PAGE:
I do have to add just one (1) little cent about violinists: for me, period instrument players achieve much more differentiation of tone on their violins i.e. Andrew Manze’s thick, dry sound on Handel’s sonatas versus Hiro Kurosaki’s laser-thin yet much sweeter focus on the same works.

  4. Don Jacobs says:

    Dear Sir,
    I’m in hopes of getting permission to use the vintage photo above of the 4 Black men playing saxophone (yestercenturypop.com/2013/07/09/s/). I’d like to use it briefly in a music video I’m trying to put together. Please contact me if you would at djacobs821@aol.com. It would be greatly appreciated. Thank you, Don Jacobs

    • Hello, I actually got that photo through Confetta Ras’ excellent website, jazzagemusic.blogspot.com so you should probably ask her for permission. Thanks for reading!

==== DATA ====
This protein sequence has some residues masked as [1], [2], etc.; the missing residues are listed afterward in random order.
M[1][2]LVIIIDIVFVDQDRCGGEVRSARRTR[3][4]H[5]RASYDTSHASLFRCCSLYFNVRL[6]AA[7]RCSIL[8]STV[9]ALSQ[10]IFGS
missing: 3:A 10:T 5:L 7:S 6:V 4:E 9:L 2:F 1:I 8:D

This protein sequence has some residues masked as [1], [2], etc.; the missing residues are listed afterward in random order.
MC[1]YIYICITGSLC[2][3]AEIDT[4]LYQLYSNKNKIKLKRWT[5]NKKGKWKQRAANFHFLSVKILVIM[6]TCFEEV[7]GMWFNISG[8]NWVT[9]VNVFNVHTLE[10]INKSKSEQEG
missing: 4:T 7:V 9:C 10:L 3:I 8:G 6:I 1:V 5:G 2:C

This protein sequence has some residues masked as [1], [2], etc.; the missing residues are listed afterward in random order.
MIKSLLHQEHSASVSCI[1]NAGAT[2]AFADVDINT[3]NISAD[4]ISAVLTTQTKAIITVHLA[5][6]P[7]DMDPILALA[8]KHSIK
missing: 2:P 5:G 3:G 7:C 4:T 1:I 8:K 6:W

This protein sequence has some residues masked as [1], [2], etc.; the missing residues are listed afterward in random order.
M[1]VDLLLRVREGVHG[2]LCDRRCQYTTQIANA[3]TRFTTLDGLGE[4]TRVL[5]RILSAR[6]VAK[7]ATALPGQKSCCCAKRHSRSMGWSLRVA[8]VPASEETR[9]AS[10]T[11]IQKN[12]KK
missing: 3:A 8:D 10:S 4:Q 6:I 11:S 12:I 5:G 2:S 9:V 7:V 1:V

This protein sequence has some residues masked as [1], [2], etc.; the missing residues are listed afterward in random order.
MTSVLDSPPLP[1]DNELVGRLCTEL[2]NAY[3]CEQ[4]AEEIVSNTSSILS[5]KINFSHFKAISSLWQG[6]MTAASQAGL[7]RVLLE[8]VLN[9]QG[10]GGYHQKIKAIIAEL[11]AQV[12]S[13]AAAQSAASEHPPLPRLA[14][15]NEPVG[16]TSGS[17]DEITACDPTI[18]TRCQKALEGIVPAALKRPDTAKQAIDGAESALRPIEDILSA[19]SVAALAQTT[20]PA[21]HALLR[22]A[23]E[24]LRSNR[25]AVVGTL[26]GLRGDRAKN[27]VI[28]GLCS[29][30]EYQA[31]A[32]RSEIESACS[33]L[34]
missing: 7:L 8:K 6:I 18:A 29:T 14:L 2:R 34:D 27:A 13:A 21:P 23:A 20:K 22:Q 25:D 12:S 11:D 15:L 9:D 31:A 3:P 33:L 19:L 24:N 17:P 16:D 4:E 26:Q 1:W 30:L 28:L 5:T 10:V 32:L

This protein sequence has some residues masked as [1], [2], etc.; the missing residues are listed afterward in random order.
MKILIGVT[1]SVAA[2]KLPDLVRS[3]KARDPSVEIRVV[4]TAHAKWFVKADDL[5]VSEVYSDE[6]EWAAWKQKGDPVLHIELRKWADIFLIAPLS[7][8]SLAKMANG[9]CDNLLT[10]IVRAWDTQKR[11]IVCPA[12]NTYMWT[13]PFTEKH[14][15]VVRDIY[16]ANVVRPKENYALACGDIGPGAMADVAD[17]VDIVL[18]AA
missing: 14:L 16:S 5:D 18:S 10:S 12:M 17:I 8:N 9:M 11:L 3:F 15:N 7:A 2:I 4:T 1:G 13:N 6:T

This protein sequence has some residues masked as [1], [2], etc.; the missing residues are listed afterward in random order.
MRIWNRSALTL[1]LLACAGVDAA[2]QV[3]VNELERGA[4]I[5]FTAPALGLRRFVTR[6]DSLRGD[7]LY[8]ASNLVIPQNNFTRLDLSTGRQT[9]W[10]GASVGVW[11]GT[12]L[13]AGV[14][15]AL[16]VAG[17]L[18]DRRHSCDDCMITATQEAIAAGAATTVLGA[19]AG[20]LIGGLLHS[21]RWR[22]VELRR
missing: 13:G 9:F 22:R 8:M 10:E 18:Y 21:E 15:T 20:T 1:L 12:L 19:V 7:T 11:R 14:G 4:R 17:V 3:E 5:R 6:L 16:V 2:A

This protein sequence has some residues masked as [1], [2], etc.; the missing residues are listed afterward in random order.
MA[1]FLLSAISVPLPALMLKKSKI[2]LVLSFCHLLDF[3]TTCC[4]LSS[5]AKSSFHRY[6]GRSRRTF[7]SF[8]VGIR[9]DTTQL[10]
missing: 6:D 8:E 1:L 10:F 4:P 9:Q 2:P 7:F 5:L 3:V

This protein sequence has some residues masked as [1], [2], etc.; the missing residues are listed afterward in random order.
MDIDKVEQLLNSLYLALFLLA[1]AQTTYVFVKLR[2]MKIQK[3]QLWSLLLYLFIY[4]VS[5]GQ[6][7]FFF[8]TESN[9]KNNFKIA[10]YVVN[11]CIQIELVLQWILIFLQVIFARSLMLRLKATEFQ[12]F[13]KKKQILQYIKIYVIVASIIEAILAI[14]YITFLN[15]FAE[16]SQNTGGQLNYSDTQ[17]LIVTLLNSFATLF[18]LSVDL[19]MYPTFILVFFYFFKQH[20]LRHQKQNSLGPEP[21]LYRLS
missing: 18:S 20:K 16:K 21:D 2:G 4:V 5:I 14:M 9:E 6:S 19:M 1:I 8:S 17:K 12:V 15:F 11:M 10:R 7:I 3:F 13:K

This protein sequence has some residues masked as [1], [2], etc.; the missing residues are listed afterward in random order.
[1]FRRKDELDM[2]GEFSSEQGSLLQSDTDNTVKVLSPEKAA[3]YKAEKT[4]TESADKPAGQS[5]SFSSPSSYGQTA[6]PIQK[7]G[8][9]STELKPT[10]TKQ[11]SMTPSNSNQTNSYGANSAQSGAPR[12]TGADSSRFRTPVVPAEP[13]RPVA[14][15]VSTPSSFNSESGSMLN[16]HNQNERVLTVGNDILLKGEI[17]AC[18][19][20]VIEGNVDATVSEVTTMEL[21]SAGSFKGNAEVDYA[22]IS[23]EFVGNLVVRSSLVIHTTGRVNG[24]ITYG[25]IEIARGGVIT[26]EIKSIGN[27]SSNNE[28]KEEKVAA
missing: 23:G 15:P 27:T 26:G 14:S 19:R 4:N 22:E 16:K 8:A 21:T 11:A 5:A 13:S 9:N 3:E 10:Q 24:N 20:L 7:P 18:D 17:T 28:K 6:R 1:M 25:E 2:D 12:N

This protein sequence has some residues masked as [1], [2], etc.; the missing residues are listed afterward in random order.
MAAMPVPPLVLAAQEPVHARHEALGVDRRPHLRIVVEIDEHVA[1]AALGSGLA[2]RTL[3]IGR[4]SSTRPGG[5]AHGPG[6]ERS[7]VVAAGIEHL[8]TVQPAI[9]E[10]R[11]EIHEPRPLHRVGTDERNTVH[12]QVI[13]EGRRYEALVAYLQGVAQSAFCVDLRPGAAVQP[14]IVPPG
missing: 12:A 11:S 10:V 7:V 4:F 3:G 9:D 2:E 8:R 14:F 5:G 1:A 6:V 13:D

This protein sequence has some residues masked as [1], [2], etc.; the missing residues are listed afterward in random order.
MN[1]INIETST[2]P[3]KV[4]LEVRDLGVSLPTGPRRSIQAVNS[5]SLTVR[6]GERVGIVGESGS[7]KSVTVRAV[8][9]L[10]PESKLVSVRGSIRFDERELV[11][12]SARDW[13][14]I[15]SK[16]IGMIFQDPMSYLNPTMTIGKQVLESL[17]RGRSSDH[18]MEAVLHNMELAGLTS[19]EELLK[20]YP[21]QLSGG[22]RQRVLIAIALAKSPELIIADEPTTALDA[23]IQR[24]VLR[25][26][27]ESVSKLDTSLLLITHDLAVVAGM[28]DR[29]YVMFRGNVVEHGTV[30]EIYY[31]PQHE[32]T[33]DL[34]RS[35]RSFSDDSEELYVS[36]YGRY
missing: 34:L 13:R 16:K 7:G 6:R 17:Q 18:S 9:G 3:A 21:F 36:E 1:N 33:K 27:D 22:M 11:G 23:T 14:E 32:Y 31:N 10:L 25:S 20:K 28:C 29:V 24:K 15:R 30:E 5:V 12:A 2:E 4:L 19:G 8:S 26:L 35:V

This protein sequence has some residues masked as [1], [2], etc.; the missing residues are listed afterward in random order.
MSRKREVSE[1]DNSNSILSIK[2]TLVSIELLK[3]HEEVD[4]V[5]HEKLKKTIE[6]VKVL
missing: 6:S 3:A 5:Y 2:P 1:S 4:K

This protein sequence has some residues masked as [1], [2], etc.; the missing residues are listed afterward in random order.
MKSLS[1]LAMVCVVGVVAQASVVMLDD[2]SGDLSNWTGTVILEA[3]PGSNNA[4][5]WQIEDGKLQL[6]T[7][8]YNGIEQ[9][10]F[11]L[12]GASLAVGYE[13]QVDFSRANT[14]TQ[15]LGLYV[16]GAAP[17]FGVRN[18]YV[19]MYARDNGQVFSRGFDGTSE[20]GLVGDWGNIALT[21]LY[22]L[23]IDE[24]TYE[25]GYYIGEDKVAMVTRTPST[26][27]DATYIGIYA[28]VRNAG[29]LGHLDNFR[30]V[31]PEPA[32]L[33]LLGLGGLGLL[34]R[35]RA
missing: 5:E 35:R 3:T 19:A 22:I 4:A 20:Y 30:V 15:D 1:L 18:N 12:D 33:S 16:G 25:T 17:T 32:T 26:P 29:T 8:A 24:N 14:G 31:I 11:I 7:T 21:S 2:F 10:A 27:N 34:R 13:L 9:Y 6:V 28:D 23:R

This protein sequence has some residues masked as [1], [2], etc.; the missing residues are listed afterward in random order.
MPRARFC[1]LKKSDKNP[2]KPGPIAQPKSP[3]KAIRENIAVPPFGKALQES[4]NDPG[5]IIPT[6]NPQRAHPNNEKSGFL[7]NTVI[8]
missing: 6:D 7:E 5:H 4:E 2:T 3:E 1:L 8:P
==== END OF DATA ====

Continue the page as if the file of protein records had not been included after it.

5. ELLIOTT SCHERTZER says:

    My uncle was Hymie Shertzer thank you for including him as he was also a wonderful warm human being, He left the ‘c’ out of Schertzer after 1934 for business reasons ,long name for posters ,marquees ,and record labels. all the best Elliott Schertzer

    • I have been a huge fan of your uncle literally since I first started listening to jazz, on a Benny Goodman reissue that included your uncle’s warm, transparent lead alto. Goodness knows I am not the only one! Thank you so very much for reading and for writing, Mr. Schertzer.